Our tendency to form groups is a pervasive aspect of organisational life. As well as formal groups, committees and teams, there are informal groups, cliques and cabals.

Formal groups are used to organise and distribute work, pool information, devise plans, coordinate activities, increase commitment, negotiate, resolve conflicts and conduct inquests. Group working allows the pooling of people's individual skills and knowledge, and helps compensate for individual deficiencies. It has been
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Introduction

Are you always the quiet one when it comes to group discussion? This unit will help you improve your working relationships with other people in groups of three or more. This unit also deals with project life cycles, project management and the role of the leader.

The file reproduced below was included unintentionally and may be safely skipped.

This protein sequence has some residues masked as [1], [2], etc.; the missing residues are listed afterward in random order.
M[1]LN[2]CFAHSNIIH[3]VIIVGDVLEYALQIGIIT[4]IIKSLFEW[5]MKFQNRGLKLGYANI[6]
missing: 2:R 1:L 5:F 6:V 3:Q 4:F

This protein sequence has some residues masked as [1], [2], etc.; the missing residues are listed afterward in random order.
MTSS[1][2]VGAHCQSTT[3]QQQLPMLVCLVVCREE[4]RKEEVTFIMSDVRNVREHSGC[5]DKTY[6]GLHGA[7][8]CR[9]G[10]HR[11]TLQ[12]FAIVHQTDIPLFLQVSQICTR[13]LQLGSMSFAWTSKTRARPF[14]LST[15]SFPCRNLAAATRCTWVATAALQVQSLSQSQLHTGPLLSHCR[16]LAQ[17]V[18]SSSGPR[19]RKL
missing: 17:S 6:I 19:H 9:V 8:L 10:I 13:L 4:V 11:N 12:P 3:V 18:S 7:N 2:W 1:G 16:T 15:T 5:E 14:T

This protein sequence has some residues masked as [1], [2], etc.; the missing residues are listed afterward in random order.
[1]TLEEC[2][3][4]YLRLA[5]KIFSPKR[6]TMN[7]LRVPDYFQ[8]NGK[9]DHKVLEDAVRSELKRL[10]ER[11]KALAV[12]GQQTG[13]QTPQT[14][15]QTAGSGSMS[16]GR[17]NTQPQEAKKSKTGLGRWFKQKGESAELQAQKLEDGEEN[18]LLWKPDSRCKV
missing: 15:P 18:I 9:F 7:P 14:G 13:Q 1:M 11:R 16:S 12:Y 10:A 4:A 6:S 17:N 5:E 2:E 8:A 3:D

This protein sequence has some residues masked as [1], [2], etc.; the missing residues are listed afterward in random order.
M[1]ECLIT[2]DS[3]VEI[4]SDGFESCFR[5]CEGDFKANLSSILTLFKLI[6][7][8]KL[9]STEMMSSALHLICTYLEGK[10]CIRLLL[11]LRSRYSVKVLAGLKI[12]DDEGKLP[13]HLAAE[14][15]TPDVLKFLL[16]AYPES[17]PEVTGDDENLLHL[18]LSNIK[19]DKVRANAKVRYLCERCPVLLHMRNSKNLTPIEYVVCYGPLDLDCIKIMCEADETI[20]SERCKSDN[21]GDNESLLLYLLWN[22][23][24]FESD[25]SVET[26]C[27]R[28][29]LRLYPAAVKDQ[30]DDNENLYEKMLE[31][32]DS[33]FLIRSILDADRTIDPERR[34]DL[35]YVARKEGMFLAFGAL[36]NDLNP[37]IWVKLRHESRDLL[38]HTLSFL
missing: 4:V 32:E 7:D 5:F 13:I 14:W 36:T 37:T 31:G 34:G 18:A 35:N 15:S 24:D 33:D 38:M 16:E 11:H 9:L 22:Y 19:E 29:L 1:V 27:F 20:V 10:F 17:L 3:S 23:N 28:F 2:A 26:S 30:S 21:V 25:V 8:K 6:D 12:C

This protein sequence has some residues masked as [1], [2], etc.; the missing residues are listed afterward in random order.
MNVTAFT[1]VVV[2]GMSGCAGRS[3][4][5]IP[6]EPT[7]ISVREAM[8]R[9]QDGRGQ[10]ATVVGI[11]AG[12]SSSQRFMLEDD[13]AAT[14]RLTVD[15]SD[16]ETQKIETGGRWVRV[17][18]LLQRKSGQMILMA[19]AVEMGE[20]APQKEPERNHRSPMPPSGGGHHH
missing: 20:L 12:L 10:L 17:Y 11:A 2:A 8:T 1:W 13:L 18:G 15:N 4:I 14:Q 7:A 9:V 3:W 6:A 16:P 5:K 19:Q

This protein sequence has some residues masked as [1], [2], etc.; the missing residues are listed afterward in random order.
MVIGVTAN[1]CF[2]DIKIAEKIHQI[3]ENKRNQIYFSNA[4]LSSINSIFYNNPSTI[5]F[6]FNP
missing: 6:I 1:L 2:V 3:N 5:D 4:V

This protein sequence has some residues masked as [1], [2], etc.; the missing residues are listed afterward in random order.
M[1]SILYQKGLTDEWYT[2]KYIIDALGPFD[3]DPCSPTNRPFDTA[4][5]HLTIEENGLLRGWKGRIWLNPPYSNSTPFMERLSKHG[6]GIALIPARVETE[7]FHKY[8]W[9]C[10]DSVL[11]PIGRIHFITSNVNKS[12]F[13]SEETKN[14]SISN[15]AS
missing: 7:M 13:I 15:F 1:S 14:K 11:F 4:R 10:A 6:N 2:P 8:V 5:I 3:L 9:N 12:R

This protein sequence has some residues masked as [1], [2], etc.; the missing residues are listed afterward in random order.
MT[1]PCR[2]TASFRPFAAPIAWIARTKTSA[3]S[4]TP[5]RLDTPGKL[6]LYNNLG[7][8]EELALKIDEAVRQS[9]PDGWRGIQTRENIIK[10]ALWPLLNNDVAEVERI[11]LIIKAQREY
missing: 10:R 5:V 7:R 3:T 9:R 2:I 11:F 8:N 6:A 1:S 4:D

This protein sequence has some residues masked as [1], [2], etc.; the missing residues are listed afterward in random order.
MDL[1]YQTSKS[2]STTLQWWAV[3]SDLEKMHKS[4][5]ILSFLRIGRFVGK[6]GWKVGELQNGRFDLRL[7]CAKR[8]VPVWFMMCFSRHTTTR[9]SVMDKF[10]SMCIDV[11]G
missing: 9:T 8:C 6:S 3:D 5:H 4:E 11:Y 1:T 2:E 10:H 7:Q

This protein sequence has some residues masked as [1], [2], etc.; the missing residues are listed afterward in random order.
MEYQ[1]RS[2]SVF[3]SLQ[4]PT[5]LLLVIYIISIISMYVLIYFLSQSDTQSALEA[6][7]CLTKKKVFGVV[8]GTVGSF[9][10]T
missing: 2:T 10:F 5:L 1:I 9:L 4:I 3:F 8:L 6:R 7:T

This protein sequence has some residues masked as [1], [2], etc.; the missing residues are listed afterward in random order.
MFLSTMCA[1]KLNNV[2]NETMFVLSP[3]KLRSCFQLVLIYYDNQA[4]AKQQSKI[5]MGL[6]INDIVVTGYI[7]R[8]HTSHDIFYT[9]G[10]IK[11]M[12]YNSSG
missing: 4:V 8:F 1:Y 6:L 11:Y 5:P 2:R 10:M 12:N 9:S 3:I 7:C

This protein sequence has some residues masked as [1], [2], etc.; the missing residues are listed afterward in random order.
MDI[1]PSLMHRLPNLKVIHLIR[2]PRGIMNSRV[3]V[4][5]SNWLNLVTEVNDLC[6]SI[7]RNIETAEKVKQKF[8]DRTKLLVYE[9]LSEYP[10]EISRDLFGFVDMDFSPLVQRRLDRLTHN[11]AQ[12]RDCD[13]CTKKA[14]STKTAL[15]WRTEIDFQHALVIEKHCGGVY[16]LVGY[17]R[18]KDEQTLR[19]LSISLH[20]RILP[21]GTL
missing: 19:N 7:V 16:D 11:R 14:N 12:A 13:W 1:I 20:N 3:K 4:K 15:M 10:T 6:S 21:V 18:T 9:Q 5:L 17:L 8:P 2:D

This unit is from our archive and it is an adapted extract from Systems thinking: principles and practice (T205) which is no longer in presentation. If you wish to study formally at The Open University, you may wish to ex
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Acknowledgements

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Grateful acknowledgement is made to the following sources for permission to reproduce material in this block:

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6.4.1 Materials selection

Among the common thermoplastics available in the mid-1970s, polypropylene appeared as a front runner on grounds of toughness, density and cost Table 9). However, it is subject to creep (being uncrosslinked) and possesses a low tensile modulus of ca. 1500 MN m−2. Its merit index is 12.7 due to the low density of 0.
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5.3.2 Effects of structure on viscoelasticity